He scored 14 points, tied for his second-highest point total of the season. He shot 5 of 7 from the field and 4 of 6 from three. He also added five rebounds and four assists in 25 minutes, showing off the all-around game he can provide.

Even with Chandler struggling, the Sixers’ starting lineup was lethal. If he makes shots like Tuesday? Good luck.

A new wrinkle Brett Brown spoke about postgame was pairing Embiid and Jimmy Butler on the court more. An offshoot of that is that Chandler got to spend more time on the wing — something the 12th year veteran admitted he felt more comfortable with.

A healthy and comfortable Chandler could spell trouble for Sixers opponents. With a brutal stretch coming up, the Sixers will need this version of Wilson Chandler.

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What's wrong with Sixers' defense and how they can improve it

What's wrong with Sixers' defense and how they can improve it

The Sixers’ offense has been a popular topic of late, and that’s understandable as Brett Brown adjusts his offense to try to get the best out of three very different stars.

The defense shouldn’t fly under the radar, however, and it certainly hasn’t with the players and coaches. 

After the Sixers’ loss to the Hawks on Friday night, Brown said it was “disturbing watching our bench guard.”

Ben Simmons said, “I think we were just too soft. We’re not taking it personal enough when guys score on us.”

After finishing last season third in the NBA in defensive rating (103.8), the Sixers are 11th in that category this season with a 108.1 rating. 

The concern about the defense is warranted, likely more than the relative nitpicking about offensive fit (see story).

Let’s look at what’s wrong with the Sixers’ defense and some possible ways to improve it.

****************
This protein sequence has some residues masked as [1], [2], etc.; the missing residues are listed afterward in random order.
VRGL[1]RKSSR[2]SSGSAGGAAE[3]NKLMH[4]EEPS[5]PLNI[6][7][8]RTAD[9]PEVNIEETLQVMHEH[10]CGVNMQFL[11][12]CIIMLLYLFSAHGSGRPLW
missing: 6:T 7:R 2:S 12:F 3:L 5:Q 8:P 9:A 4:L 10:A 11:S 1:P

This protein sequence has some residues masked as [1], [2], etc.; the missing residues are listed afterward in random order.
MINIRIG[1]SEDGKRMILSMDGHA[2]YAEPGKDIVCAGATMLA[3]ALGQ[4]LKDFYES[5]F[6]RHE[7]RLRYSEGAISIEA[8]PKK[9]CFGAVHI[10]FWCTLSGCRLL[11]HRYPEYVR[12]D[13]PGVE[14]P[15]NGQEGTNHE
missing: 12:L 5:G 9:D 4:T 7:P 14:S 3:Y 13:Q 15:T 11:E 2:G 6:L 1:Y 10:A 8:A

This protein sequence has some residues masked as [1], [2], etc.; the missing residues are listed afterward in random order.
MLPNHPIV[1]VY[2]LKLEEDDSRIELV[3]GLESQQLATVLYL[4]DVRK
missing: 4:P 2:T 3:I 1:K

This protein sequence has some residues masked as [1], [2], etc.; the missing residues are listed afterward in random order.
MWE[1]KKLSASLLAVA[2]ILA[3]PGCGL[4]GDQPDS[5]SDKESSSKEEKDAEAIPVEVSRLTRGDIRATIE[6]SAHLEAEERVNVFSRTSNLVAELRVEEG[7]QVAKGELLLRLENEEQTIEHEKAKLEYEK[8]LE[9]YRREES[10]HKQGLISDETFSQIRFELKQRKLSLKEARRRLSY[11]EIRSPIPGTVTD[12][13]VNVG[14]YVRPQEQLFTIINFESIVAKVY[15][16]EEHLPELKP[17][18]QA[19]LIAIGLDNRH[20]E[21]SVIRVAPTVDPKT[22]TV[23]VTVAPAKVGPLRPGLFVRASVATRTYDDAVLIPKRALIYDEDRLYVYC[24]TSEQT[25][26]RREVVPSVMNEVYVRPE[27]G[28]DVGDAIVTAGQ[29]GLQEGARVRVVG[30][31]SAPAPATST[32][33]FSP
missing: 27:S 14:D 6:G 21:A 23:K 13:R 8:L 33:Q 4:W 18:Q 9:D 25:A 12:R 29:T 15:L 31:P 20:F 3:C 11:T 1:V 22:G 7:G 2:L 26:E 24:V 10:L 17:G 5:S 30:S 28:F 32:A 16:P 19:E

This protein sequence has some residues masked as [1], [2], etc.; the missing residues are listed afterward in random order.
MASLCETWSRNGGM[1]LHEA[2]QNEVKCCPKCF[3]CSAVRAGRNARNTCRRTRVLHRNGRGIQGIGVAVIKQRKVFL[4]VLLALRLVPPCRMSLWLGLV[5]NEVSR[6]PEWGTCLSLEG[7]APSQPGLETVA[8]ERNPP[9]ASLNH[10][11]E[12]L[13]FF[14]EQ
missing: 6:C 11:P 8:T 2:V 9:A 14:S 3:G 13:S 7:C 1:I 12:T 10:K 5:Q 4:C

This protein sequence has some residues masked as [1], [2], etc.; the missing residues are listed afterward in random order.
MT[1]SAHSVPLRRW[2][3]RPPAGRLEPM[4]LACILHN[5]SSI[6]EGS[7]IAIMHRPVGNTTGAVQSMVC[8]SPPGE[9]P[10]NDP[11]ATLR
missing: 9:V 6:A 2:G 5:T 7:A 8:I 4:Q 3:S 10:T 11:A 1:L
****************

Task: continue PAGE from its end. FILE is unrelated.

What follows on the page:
Subpar personnel

In an earlier film review on the team’s pick-and-roll defense, we highlighted that, outside of Jimmy Butler, Joel Embiid and Simmons, the Sixers are lacking above-average defensive players.

That hasn’t changed.

Derrick Rose blew by Landry Shamet on this play from Tuesday night.

Jeremy Lin toasted Furkan Korkmaz, easily driving to the middle for an and-one.

It’s worth mentioning (since it’s fundamental to many of the Sixers’ defensive issues), but there’s no use harping on this fact — the Sixers are a team of mostly below-average defenders. 


Besides screens involving Embiid, the Sixers switched on almost every pick at the beginning of the season. As a result, opponents could more easily target mismatches against players like Shamet, Korkmaz or T.J. McConnell.

The Sixers have become more selective about switching, leading to fewer of the blatant mismatches opponents desire, but perhaps more miscommunication now that there isn’t a near-automatic switch on screens involving non-centers.

Atlanta has Kevin Huerter set a ball screen for Trae Young on this play from Friday. Huerter’s man, JJ Redick, switches onto Young, but Korkmaz doesn’t realize Huerter is now his responsibility until it’s far too late, after Dewayne Dedmon sets a back screen to free Huerter for a lob.